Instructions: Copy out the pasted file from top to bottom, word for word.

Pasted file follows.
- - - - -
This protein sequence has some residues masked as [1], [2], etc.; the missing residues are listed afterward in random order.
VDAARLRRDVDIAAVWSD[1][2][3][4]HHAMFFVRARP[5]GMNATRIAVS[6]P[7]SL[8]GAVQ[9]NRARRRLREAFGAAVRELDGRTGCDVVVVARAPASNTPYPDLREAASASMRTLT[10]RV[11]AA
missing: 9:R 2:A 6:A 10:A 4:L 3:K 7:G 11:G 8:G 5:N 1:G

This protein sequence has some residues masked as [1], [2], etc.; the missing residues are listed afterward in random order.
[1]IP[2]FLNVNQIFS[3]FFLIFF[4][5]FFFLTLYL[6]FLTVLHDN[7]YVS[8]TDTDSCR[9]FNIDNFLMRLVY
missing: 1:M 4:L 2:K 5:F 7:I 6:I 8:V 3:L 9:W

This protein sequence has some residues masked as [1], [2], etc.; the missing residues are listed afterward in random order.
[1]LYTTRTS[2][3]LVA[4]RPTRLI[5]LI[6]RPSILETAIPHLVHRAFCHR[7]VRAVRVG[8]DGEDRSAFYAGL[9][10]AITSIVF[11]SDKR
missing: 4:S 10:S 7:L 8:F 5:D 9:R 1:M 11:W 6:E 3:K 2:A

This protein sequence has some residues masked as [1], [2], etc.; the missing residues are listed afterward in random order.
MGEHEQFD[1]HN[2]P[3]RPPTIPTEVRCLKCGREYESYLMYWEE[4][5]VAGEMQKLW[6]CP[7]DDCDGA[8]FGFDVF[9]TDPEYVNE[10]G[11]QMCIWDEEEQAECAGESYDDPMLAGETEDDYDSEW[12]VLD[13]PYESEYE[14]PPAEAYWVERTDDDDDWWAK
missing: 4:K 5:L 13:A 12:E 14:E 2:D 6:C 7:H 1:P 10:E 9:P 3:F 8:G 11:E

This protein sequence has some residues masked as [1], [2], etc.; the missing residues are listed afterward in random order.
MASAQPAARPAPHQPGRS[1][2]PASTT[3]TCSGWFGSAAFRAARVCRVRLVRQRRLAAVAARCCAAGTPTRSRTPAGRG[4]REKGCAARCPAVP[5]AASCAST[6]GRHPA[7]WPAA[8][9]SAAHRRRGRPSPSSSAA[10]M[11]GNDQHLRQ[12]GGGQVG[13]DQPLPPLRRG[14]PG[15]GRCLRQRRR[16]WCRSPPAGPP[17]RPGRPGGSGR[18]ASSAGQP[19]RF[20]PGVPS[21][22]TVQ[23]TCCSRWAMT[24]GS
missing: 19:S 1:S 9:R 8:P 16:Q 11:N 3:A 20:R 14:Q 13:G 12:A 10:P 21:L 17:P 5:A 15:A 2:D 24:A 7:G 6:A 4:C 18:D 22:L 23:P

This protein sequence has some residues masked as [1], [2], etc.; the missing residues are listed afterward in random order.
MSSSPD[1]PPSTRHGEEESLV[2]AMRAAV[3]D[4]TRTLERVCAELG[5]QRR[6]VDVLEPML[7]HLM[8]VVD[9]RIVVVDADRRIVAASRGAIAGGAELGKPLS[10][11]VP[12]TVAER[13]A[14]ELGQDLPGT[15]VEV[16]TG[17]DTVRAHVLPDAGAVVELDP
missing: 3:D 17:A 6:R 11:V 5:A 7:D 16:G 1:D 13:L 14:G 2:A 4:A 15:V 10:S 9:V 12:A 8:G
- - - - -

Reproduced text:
This protein sequence has some residues masked as [1], [2], etc.; the missing residues are listed afterward in random order.
VDAARLRRDVDIAAVWSD[1][2][3][4]HHAMFFVRARP[5]GMNATRIAVS[6]P[7]SL[8]GAVQ[9]NRARRRLREAFGAAVRELDGRTGCDVVVVARAPASNTPYPDLREAASASMRTLT[10]RV[11]AA
missing: 9:R 2:A 6:A 10:A 4:L 3:K 7:G 11:G 8:G 5:N 1:G

This protein sequence has some residues masked as [1], [2], etc.; the missing residues are listed afterward in random order.
[1]IP[2]FLNVNQIFS[3]FFLIFF[4][5]FFFLTLYL[6]FLTVLHDN[7]YVS[8]TDTDSCR[9]FNIDNFLMRLVY
missing: 1:M 4:L 2:K 5:F 7:I 6:I 8:V 3:L 9:W

This protein sequence has some residues masked as [1], [2], etc.; the missing residues are listed afterward in random order.
[1]LYTTRTS[2][3]LVA[4]RPTRLI[5]LI[6]RPSILETAIPHLVHRAFCHR[7]VRAVRVG[8]DGEDRSAFYAGL[9][10]AITSIVF[11]SDKR
missing: 4:S 10:S 7:L 8:F 5:D 9:R 1:M 11:W 6:E 3:K 2:A

This protein sequence has some residues masked as [1], [2], etc.; the missing residues are listed afterward in random order.
MGEHEQFD[1]HN[2]P[3]RPPTIPTEVRCLKCGREYESYLMYWEE[4][5]VAGEMQKLW[6]CP[7]DDCDGA[8]FGFDVF[9]TDPEYVNE[10]G[11]QMCIWDEEEQAECAGESYDDPMLAGETEDDYDSEW[12]VLD[13]PYESEYE[14]PPAEAYWVERTDDDDDWWAK
missing: 4:K 5:L 13:A 12:E 14:E 2:D 6:C 7:H 1:P 10:E 9:P 3:F 8:G 11:E

This protein sequence has some residues masked as [1], [2], etc.; the missing residues are listed afterward in random order.
MASAQPAARPAPHQPGRS[1][2]PASTT[3]TCSGWFGSAAFRAARVCRVRLVRQRRLAAVAARCCAAGTPTRSRTPAGRG[4]REKGCAARCPAVP[5]AASCAST[6]GRHPA[7]WPAA[8][9]SAAHRRRGRPSPSSSAA[10]M[11]GNDQHLRQ[12]GGGQVG[13]DQPLPPLRRG[14]PG[15]GRCLRQRRR[16]WCRSPPAGPP[17]RPGRPGGSGR[18]ASSAGQP[19]RF[20]PGVPS[21][22]TVQ[23]TCCSRWAMT[24]GS
missing: 19:S 1:S 9:R 8:P 16:Q 11:N 3:A 20:R 14:Q 13:G 12:A 10:P 21:L 17:P 5:A 15:A 2:D 24:A 7:G 6:A 4:C 18:D 22:L 23:P

This protein sequence has some residues masked as [1], [2], etc.; the missing residues are listed afterward in random order.
MSSSPD[1]PPSTRHGEEESLV[2]AMRAAV[3]D[4]TRTLERVCAELG[5]QRR[6]VDVLEPML[7]HLM[8]VVD[9]RIVVVDADRRIVAASRGAIAGGAELGKPLS[10][11]VP[12]TVAER[13]A[14]ELGQDLPGT[15]VEV[16]TG[17]DTVRAHVLPDAGAVVELDP
missing: 3:D 17:A 6:R 11:V 5:A 7:D 16:G 1:D 13:L 14:G 2:A 4:A 15:V 10:S 9:V 12:A 8:G